Customs Regulations for Travelers Entering Peru

Peruvian customs regulations are fairly reasonable. Unless, of course, you want to enter the country with two Chihuahuas (one is fine) and a scandalous bottle of non-Peruvian pisco…

Firstly a quick tip: If travelling to or from the airport to Miraflores Lima. There is now a direct bus link between the two with the new official Airport Express Lima. Free wifi, usb charging ports, no baggage restrictions and a cheap price make this a really good option for travellers.

The Peruvian Baggage Declaration Form

When you enter Peru, you’ll have to fill out a baggage declaration form before you pass through customs control. The English version looks like this:

Peruvian customs form

You can print out Spanish and English versions of the form from the SUNAT website.

The first section — identifying yourself — should be easy to complete, unless you drink too much on the plane and forget who you are. Try not to do that.

Sections 1, 2 and 3 are where you must declare certain belongings: anything you are carrying in your bags or on your person that might be subject to a tax payment, or that’s on the list of restricted or prohibited items.

We’ll deal with all of these below.

Quick Tip:  If traveling to or from Lima Airport, it is strongly recommended to use the luxury Airport Express Lima  bus to get to or from your hotel. Safer and cheaper than a taxi with no baggage limit as well as Free Wi-Fi and USB chargers onboard, it is ideal for travellers.

What You Can Take into Peru Without Paying Customs Duties

Travelers can enter Peru carrying all of the following items (for personal use) without any additional tax payments:

  • clothing and accessories
  • toiletries
  • medicines
  • one unit or one set of sporting goods
  • books, magazines and printed documents
  • two “portable electric appliances for hair”
  • one shaver or electric hair removal device
  • one portable musical instrument
  • one radio or one “recording sound player” or one set containing both, provided it is portable, non-professional and has its own power source [I guess that means you can bring in a small portable CD player or small stereo system, battery powered]
  • up to 20 CDs
  • two photo cameras
  • one video camera, provided it is portable, non-professional and has its own energy source
  • one portable DVD player
  • two external hard drives for a PC; four memory cards for a digital camera, video camera and/or videogame, only if you carry them; four USB pen drives; 10 cassettes for a portable video camera; and 10 digital disks for video or videogame
  • one portable electronic video game for home use
  • one portable electronic agenda or electronic tablet
  • one portable computer with its own energy source
  • two mobile phones (cell phones)
  • one portable electronic calculator
  • cigarettes and liquor: “Travelers over 18 years old are allowed to enter up to 20 cigarettes packages or 50 cigars or 250 grams of chopped tobacco or tobacco fiber and up to 3 liters of liquor” [I guess that means you can take 20 packs of cigarettes, each containing 20 cigarettes]
  • one live domestic animal as a pet, which should be previously subject to compliance with sanitary regulations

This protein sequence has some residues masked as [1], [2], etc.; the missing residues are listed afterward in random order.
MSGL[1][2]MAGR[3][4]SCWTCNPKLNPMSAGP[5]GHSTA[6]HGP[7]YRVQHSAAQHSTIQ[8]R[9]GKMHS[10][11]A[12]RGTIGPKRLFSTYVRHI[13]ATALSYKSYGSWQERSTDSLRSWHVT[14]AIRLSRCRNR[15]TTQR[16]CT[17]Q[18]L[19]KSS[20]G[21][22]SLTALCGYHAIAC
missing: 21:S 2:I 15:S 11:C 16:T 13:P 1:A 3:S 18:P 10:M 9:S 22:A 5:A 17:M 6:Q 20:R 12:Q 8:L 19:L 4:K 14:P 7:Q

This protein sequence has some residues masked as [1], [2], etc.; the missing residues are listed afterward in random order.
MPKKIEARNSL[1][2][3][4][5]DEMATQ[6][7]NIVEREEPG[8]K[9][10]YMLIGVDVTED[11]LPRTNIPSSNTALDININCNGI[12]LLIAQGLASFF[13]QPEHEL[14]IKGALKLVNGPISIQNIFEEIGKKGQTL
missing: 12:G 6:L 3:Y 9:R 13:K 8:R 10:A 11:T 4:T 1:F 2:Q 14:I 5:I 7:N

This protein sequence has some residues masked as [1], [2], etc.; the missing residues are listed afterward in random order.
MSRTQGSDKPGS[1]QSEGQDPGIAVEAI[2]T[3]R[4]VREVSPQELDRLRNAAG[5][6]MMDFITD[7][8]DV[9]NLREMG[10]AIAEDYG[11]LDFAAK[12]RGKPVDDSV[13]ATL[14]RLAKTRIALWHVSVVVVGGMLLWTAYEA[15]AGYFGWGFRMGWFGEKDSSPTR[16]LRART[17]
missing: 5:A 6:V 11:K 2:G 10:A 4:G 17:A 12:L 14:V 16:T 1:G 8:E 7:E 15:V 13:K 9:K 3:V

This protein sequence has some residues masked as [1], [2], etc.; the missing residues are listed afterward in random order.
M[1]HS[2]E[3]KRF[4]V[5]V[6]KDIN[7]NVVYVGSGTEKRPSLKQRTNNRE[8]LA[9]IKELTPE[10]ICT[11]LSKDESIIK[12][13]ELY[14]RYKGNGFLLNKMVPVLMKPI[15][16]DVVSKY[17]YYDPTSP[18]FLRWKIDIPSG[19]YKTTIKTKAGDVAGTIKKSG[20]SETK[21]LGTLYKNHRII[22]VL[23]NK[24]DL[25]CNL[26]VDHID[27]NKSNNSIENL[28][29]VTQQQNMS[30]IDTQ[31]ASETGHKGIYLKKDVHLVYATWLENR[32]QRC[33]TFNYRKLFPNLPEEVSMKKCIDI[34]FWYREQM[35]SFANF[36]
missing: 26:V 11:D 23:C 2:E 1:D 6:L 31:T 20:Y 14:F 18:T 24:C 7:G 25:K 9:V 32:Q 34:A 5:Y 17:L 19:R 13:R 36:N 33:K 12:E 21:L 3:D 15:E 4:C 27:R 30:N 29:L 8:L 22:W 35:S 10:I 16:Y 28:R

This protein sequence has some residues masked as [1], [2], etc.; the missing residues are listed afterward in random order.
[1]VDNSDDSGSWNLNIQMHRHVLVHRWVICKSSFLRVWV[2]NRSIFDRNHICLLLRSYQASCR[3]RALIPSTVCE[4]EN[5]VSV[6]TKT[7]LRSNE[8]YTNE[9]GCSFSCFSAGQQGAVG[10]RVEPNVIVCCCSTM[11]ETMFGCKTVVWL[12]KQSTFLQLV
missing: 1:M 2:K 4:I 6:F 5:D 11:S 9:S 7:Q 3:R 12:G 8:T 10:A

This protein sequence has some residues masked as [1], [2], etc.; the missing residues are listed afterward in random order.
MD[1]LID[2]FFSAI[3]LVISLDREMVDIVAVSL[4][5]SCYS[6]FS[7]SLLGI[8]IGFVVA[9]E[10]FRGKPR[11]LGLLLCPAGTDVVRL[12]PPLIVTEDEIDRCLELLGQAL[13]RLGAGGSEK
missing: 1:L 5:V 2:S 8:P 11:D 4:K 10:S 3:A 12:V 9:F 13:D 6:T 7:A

• disabled or ill travelers can freely carry any equipment necessary for their medical control and mobilization
  • items for use or consumption by the traveler or to be given as gifts, as long as they are not intended to be used for commercial purposes, and as long as their total value does not exceed US$500.

Anything not on the list, or in quantities greater than noted on the list (the second Chihuahua, for example), should be declared and is subject to “a fee of 12% on customs value.”

If you choose not to declare something (we’ve all done that, right? Even if it was by accident…) and the customs official finds it, then they can seize the item. To get it back, you’ll have to pay the taxes and a 50% penalty on the customs value of the item.

Restricted and/or Prohibited Items

Peruvian customs regulations consider all of the following to be restricted items (this is not a complete list):

  • cultural items
  • animals/wildlife
  • plants and plant products
  • agricultural pesticides
  • veterinary products
  • food for animals
  • weapons and ammunitions

In order to enter Peru with restricted products, travelers must first be granted authorization from the appropriate authority. Entering Peru with unauthorized restricted items can lead to fines and/or criminal prosecution.

Peruvian customs regulations are a little odd when it comes to prohibited items, which aren’t nearly as state-threatening as you might imagine. They include:

  • “used clothing and footwear not considered as part of the traveler’s baggage”
  • used spare parts
  • beverages manufactured abroad which are named “Pisco”

Any of these will be seized and not returned. If you are caught smuggling non-Peruvian pisco brandy, you shall be stripped naked, flogged and publicly humiliated on Lima’s Plaza de Armas (maybe).

Bringing Large Amounts of Cash into Peru

You must also declare if you are carrying cash in any currency that exceeds US$10,000. It is also “absolutely prohibited to enter or exit the country with amounts in excess of US$30,000 or its equivalent in another currency.”

If you are carrying in excess of $30,000 and need to exit Peru, I’ll happily help you spend it before you leave. I know some great bars in Lima.

 

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